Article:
On 30 May 30 2007 Palm announced the Foleo mobile companion is to be available in late 2007. This is a diskless subnotebook with a 10" screen, designed to work with web based applications. This is similar to Intel's Mobile Internet Device (MID) , but with a bigger screen.
These units can be thought of something between an enlarged PDA and a shrunken laptop. The idea is that instead of carrying around a notebook computer with applications and data on a disk, you can have something smaller and lighter. The data and applications reside on the web and are accessed via an Internet connection, via WiFi to a hot-spot, or Bluetooth to your phone.
The media are skeptical of the Foleo and I share that skepticism. The unit depends for its success on being more portable than a subnotebook computer, enough web based applications and enough bandwidth to be useful. Palm's unit is not a lot smaller and lighter than current subnotebook computers.
Palm seem to have gone with the smallest size unit which can have full size keys on the keyboard. The 10 inch wide screen is about the same width as a QWERTY keyboard (I use a 12 inch 3:4 notebook, which has the same width screen).
Intel's Mobile Internet Device (MID) , is planned to have a 7 inch screen and will therefore have a much more cramped keyboard. I have owned and used such Pocket Computers in the past and have found them very useful. But they have not caught on as a mainstream product. Perhaps if customers seem them as large and smart PDAs, rather than dumbed down laptops, they will be successful.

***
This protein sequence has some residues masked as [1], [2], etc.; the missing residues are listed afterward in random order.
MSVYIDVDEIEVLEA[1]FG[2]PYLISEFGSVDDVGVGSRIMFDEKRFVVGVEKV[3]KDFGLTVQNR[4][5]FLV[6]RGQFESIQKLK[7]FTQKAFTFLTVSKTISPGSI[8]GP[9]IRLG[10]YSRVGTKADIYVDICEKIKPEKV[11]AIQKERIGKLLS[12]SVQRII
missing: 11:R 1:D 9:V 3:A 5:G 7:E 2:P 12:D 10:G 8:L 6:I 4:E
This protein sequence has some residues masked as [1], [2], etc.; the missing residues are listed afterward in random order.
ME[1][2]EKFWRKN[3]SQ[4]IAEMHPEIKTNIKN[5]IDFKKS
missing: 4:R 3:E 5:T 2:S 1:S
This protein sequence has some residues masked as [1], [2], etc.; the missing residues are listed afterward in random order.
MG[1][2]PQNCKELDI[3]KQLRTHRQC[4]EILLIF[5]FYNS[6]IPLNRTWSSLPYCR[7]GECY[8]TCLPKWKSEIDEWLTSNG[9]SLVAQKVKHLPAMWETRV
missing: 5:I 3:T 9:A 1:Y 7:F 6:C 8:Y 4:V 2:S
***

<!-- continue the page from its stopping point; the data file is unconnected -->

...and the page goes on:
The availability of web based office applications may make the difference. If you are using something like Google Apps and you normally use a web interface to access documents and email, then the web terminals will seem a natural way to work.
Previously using a non-Windows subnotebook computer has meant learning to use a different set of software and working out how to transfer documents from your desktop computer to the subnotebook and back. The subnotebook has a very limited memory and there is the need to juggle applications and data capacity.
With wireless Internet access and web based applications, the situation changes. The applications will look the same on the portable unit, as these are the same applications running on the same remote web server. There is no need to transfer documents as they can be worked on directly online. The document storage capacity is unlimited, as they are stored on the remote server. A broken or lost unit will not result in any loss of documents, as they are stored on the remote server.
However, this assumes you have cheap, reliable and sufficiently high speed Internet access to to use web applications. At least 64 kbps seems to be needed. A WiFi hot-spot would be sufficient, but mobile phone access may be problematic. iBurst at 256/64kbps works well (I use it in Canberra/Sydney/Melbourne and Brisbane). Ordinary GSM access at 9.6 kbps would not be sufficient. 2.5G would be adequate and 3G more than enough. But in Australia at least, this would be prohibitively expensive for most users, at the rates carriers currently charge.
One possibility will be the use of local versions of web based applications. The idea would be that the user would be able to download a document and its application, edit the document and then upload it later. Essentially this is the way AJAX applications already work, but they depend on Internet access being available every few seconds.